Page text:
Theater company performs ‘Dogwood’s Search’ at WCU Aug. 27-28

Dogwood, played by Sarah Lipham, meets (from left) Deer, played by John Raines; Hawk, played by Erica Welborn; Chipmunk, played by Kate Gardner; and Bear, played by Jack Watson.

Dogwood, played by Sarah Lipham, meets (from left) Deer, played by John Raines; Hawk, played by Erica Welborn; Chipmunk, played by Kate Gardner; and Bear, played by Jack Watson.

The summer company of Western Carolina University’s Theatre in Education program will perform “Dogwood’s Search,” an original play for young audiences based on a Cherokee legend, at 7 p.m. Wednesday, Aug. 27, and Thursday, Aug. 28, in Niggli Theater.

Evening performances of the show on campus are free and open to the public. Matinee performances on Thursday, Aug. 28, will be reserved for audiences from Western North Carolina schools. The performances on campus conclude a summer tour, which included shows in Canton and at a national theater conference in Atlanta.

Dogwood, played by Sarah Lipham (left), meets Beloved Woman, played by Gena Watson, in "Dogwood's Search."

Dogwood, played by Sarah Lipham (left), meets Beloved Woman, played by Gena Watson, in “Dogwood’s Search.”

In the student-developed show directed by WCU faculty member Peter Savage, a character named Dogwood seeks out the Animal Council and a way to reunite the Cherokee people with their friends in the natural kingdom. Dogwood, played by Sarah Lipham, a senior theater major from Canton, finds adventure, excitement and amusement as she meets characters including Tree, Bluebird, Rock, Hawk, Deer, Beer and Chipmunk.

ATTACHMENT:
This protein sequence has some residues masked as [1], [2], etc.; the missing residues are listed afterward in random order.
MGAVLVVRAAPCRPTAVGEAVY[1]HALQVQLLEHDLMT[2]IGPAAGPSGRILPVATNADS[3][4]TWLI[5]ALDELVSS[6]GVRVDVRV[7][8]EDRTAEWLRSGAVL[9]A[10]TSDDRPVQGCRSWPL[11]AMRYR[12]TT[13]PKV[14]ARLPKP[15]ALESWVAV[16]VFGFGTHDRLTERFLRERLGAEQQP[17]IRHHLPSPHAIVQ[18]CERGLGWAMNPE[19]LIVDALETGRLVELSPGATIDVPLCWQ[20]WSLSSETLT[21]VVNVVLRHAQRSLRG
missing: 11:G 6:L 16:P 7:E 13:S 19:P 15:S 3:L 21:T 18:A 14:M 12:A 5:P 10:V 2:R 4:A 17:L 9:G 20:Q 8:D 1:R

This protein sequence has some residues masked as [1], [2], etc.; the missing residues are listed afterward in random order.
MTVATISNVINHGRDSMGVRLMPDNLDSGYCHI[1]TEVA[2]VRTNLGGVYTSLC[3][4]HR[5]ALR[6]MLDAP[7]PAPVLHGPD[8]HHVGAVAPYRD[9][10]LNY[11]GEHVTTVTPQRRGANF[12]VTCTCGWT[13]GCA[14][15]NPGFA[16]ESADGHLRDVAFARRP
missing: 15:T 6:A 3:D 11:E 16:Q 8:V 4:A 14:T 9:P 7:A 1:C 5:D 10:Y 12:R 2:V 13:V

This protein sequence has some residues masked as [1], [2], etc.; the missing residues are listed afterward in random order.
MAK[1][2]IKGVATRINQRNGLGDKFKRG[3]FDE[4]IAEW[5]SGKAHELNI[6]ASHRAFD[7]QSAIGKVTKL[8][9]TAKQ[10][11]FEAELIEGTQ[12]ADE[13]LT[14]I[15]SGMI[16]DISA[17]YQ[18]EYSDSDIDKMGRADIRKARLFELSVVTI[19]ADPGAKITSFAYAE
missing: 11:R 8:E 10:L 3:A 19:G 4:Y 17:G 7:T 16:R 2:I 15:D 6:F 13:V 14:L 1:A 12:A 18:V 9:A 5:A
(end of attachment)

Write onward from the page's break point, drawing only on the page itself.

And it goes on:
“‘Dogwood’s Search’ relates from the perspective of a child the importance of environmental stewardship and respect for all beings,” said Glenda Hensley, director of WCU’s Theatre in Education program. “Children will be fascinated with the representation of the show’s characters and will be inspired by the simplicity and significance of this legend.”

After the approximately 30-minute performance, cast members stay to answer questions and talk with interested audience members and children about the production.

Students in WCU’s Theatre in Education program initially developed and produced “Dogwood’s Search” in 2007 under the guidance of Cherokee storytellers Eddie Bushyhead and Davy Arch, who shared the story and mentored students as they developed the script and the play. Erin Wagoner, a junior motion picture and television production major from Archdale, adapted the script.

“Erin’s style and words have inspired a fresh, delightful spark for the show in a way that still maintains the significance of the moral,” said Hensley. “All of the students in this theater company have created nothing short of magic in ‘Dogwood’s Search’ with their energy and enthusiasm.”

The group was selected for a performance July 25 at the American Alliance for Theatre and Education’s national conference in Atlanta, where Hensley and Savage participated in a separate session for educational practitioners across the nation.

WCU’s Theatre in Education program, established by the stage and screen department, aims to produce works that are artistically excellent, educationally relevant, and culturally and environmentally literate. The program also serves the community through hosting theater arts workshops for area students.

For more information, contact Hensley at ghensley@email.wcu.edu or (828) 227-2469.